FOR IMMEDIATE RELEASE February 10, 2008
Phil Cogan (202) 565-3200
Washington, D.C. --- A federal court in New York City has ruled in favor of the Export-Import Bank of the United States (Ex-Im Bank) and granted summary judgment in the Bank's civil suit to recover more than $104 million in defaulted loans from Asia Pulp & Paper Company (APP) -- a Singapore-based manufacturer of paper products -- and three of its principal Indonesian operating companies.
In March 2001, APP announced that it would cease repayment of its worldwide debts, which totaled approximately $13.9 billion. After this announcement, Ex-Im Bank participated in extensive discussions with APP and its Indonesian operating companies, as well as other creditors, in an attempt to reach an acceptable consensual restructuring solution and avoid litigation. Ultimately, the Bank opposed the final restructuring plan that was negotiated among APP, its operating companies, and certain of its other creditors. The Bank determined that it was necessary to go to court to assert its rights, and the U.S. Attorney's office successfully litigated the case.
The federal court's decision is a victory for U.S. taxpayers. It also reaffirms creditors' rights and demonstrates that no company, regardless of its size, is above the law, said Howard Schweitzer, Ex-Im Bank general counsel. The decision in this case sends an important message that Ex-Im Bank will vigorously pursue borrowers who fail to honor their obligations.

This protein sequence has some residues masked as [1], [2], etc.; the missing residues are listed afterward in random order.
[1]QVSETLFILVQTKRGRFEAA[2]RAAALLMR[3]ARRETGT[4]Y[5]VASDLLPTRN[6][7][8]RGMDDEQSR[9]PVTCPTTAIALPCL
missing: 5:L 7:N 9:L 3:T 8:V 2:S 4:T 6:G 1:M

Ex-Im Bank is an independent federal government agency which helps create and sustain U.S. jobs by financing the sale of U.S. exports -- primarily to emerging markets throughout the world -- by providing loan guarantees, export credit insurance and direct loans.
APP's three principal Indonesian operating companies named as defendants in the suit are PT Indah Kiat Pulp & Paper Tbk (Indah Kiat); PT Pabrik Kertas Tjiwi Kimia Tbk (Tjiwi Kimia); and PT Pindo Deli Pulp & Paper Mills (Pindo Deli).
The Bank's lawsuit alleged that Indah Kiat, Tjiwi Kimia, and Pindo Deli defaulted on thirteen loan agreements into which they had entered with Ex-Im Bank, and that APP had unconditionally guaranteed repayment of three of those loans.
For more information on the Export-Import Bank of the United States visit the Bank's web site at www.exim.gov.